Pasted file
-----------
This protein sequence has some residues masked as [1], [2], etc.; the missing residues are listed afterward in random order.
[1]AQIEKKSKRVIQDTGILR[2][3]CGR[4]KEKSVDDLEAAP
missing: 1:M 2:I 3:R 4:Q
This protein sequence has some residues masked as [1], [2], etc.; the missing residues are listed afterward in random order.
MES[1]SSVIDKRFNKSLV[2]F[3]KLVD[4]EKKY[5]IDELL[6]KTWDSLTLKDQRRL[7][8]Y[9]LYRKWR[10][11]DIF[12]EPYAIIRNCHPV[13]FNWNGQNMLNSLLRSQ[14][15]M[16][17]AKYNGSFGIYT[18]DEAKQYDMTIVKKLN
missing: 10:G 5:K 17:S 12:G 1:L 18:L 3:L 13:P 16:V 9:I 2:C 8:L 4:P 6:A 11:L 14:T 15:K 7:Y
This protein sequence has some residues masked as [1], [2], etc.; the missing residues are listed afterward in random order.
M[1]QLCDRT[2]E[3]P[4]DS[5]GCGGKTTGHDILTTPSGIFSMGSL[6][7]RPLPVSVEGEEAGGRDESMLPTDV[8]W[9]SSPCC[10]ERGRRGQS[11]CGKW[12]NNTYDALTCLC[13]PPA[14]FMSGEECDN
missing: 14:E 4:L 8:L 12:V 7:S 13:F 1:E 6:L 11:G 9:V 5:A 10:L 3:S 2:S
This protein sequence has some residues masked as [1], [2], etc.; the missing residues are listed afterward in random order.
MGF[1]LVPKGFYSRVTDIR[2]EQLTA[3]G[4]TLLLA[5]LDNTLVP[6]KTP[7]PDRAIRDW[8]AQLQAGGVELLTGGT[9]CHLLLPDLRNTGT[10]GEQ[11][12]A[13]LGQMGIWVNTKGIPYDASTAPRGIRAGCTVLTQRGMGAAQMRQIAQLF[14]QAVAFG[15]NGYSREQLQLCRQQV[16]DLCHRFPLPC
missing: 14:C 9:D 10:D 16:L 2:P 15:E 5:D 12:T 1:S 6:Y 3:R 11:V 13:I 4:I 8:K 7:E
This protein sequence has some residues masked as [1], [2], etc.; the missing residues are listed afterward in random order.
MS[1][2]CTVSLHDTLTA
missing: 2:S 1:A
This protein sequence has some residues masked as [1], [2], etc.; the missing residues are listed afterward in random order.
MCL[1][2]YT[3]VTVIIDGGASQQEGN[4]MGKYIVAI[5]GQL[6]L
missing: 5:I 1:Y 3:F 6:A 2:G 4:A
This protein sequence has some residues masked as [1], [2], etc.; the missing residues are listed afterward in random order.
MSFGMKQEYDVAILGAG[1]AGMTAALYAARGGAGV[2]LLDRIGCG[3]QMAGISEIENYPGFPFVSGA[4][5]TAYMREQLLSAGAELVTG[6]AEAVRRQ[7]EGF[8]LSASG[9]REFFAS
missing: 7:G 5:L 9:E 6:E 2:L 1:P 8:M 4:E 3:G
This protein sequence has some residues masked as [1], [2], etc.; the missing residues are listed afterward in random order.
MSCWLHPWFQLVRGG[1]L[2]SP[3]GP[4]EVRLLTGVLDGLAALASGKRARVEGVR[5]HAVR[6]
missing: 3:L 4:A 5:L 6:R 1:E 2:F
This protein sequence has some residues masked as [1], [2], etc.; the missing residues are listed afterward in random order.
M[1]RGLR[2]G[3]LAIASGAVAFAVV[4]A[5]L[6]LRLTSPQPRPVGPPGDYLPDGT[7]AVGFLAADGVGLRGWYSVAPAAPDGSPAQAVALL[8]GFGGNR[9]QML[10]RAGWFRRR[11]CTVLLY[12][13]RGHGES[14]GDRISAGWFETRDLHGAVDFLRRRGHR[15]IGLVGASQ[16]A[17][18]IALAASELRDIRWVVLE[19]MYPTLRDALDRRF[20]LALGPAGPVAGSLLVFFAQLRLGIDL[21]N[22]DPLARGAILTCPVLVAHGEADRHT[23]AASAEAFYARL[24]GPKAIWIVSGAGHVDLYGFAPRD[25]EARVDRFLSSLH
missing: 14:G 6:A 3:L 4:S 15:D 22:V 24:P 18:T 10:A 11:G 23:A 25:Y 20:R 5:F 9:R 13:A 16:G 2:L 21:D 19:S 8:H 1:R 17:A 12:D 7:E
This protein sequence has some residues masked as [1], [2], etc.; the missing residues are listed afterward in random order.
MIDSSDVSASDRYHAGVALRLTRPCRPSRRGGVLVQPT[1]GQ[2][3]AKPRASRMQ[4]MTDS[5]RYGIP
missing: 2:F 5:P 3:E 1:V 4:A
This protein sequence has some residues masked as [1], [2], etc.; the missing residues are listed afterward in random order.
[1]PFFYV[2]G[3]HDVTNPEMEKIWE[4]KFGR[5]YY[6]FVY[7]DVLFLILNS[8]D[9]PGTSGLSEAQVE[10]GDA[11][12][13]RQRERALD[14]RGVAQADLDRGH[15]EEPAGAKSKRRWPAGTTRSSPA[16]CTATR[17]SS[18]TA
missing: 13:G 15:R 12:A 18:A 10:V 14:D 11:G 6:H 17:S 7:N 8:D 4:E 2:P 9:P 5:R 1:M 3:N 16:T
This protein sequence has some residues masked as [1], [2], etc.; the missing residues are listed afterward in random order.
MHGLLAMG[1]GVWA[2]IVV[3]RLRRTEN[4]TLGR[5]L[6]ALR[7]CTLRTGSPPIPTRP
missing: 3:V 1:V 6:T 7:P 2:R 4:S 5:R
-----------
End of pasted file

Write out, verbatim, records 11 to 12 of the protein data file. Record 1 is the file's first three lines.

This protein sequence has some residues masked as [1], [2], etc.; the missing residues are listed afterward in random order.
[1]PFFYV[2]G[3]HDVTNPEMEKIWE[4]KFGR[5]YY[6]FVY[7]DVLFLILNS[8]D[9]PGTSGLSEAQVE[10]GDA[11][12][13]RQRERALD[14]RGVAQADLDRGH[15]EEPAGAKSKRRWPAGTTRSSPA[16]CTATR[17]SS[18]TA
missing: 13:G 15:R 12:A 18:A 10:V 14:D 11:G 6:H 17:S 7:N 8:D 4:E 2:P 9:P 5:R 1:M 3:N 16:T
This protein sequence has some residues masked as [1], [2], etc.; the missing residues are listed afterward in random order.
MHGLLAMG[1]GVWA[2]IVV[3]RLRRTEN[4]TLGR[5]L[6]ALR[7]CTLRTGSPPIPTRP
missing: 3:V 1:V 6:T 7:P 2:R 4:S 5:R